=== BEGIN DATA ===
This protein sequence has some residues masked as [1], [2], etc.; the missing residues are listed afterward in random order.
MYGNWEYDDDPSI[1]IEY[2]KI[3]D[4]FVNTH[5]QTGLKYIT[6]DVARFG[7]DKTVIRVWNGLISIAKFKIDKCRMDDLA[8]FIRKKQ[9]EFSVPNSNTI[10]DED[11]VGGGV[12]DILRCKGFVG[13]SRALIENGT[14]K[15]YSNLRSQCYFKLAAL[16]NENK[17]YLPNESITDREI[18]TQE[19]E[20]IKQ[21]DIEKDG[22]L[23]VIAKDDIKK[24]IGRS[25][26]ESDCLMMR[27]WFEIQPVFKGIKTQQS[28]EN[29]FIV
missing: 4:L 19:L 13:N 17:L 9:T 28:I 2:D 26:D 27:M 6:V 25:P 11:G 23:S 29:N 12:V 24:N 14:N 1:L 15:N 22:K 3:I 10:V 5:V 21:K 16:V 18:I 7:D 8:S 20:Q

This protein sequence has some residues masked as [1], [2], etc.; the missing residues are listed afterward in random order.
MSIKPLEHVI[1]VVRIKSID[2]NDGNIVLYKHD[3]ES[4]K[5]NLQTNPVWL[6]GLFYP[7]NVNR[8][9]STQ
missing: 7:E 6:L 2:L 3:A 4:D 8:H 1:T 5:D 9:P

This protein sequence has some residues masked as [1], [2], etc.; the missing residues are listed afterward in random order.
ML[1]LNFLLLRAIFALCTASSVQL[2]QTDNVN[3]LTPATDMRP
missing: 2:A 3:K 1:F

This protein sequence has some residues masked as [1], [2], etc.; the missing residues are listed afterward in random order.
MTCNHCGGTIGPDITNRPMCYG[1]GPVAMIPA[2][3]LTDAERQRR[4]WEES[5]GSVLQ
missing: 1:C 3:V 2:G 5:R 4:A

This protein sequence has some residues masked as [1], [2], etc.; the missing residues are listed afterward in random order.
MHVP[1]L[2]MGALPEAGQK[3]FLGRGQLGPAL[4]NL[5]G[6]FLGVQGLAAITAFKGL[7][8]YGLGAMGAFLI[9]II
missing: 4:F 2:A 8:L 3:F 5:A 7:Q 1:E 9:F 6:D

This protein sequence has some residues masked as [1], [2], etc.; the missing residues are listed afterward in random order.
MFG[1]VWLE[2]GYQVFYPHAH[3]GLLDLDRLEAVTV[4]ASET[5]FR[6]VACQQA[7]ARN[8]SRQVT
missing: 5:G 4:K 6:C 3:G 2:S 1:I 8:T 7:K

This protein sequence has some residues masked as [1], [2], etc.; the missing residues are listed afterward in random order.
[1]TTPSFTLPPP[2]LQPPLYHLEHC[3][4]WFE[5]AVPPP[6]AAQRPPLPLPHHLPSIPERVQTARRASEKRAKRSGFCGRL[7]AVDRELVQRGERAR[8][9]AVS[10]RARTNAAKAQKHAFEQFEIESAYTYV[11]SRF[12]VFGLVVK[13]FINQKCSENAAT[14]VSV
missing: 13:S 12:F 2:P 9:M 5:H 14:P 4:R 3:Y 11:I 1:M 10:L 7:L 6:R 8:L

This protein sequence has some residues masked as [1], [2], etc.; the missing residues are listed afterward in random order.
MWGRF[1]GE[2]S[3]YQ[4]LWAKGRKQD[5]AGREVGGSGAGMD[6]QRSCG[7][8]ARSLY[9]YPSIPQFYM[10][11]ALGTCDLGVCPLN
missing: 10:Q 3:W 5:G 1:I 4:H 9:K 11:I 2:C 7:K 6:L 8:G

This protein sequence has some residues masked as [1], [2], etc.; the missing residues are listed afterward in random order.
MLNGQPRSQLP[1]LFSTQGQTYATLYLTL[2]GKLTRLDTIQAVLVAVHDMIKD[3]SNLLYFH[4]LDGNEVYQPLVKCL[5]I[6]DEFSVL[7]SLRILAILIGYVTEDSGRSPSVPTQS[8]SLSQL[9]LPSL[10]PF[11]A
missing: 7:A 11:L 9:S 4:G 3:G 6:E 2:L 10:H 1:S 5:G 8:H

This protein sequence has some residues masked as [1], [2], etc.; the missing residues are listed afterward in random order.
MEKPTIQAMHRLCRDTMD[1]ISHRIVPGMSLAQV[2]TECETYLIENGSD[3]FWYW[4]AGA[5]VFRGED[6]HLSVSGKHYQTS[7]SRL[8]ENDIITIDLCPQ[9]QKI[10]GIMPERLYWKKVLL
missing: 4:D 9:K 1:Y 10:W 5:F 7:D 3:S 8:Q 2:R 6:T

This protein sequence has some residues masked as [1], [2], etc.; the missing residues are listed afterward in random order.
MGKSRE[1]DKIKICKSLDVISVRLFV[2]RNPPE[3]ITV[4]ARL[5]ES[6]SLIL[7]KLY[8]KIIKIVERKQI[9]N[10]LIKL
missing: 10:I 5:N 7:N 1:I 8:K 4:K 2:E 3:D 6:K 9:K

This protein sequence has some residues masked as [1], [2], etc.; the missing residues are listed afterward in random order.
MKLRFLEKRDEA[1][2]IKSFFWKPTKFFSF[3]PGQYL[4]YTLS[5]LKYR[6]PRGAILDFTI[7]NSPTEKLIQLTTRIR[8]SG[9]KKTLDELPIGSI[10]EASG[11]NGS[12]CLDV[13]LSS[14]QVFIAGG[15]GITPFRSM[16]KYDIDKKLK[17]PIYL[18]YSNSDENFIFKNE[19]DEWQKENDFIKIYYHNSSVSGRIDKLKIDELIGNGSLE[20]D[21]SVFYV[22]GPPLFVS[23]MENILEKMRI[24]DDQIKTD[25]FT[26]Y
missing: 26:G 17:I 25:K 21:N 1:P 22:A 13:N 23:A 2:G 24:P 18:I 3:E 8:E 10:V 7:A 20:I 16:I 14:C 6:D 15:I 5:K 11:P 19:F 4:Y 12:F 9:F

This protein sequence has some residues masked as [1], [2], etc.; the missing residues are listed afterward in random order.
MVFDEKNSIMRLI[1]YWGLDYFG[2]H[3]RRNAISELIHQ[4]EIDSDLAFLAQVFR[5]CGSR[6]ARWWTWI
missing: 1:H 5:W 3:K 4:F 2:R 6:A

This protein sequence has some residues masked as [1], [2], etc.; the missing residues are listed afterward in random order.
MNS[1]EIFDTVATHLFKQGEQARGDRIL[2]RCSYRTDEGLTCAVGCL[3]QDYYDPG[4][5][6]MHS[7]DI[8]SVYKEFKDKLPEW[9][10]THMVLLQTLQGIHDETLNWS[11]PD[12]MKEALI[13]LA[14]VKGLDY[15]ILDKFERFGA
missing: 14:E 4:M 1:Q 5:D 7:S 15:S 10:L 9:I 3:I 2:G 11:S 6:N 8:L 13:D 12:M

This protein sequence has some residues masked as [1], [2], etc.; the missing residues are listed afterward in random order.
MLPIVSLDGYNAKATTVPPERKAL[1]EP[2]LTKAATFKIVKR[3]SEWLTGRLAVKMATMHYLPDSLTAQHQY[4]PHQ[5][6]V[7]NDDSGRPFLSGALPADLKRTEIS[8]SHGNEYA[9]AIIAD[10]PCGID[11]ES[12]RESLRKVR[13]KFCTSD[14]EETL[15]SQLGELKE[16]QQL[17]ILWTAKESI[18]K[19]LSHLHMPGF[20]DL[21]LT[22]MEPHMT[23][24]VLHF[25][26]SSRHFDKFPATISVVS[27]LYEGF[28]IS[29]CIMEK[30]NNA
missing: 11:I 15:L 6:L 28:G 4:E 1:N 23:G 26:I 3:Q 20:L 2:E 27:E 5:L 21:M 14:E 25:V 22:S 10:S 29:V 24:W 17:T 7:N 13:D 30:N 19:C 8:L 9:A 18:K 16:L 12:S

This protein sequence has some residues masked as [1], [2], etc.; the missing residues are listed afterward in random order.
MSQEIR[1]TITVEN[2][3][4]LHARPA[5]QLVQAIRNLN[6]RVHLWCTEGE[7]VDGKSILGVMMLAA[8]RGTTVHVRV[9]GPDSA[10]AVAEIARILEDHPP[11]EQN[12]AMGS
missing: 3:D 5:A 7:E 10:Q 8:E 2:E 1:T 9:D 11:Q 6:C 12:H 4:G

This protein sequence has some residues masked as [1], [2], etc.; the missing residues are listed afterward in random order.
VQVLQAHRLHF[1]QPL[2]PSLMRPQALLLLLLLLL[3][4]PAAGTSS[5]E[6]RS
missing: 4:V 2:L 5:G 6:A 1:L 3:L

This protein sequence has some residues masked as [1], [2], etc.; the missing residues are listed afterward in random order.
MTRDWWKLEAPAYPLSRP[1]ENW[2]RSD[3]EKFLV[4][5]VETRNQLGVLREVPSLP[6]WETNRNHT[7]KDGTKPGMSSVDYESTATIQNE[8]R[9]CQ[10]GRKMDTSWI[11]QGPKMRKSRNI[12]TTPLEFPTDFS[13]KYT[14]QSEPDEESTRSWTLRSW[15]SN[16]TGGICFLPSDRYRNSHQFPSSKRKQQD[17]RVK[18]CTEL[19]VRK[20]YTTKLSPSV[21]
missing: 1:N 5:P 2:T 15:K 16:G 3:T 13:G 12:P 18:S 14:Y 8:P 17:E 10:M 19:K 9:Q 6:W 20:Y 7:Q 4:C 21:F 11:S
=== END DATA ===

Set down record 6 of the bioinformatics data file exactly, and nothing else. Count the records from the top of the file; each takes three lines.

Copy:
This protein sequence has some residues masked as [1], [2], etc.; the missing residues are listed afterward in random order.
MFG[1]VWLE[2]GYQVFYPHAH[3]GLLDLDRLEAVTV[4]ASET[5]FR[6]VACQQA[7]ARN[8]SRQVT
missing: 5:G 4:K 6:C 3:G 2:S 1:I 8:T 7:K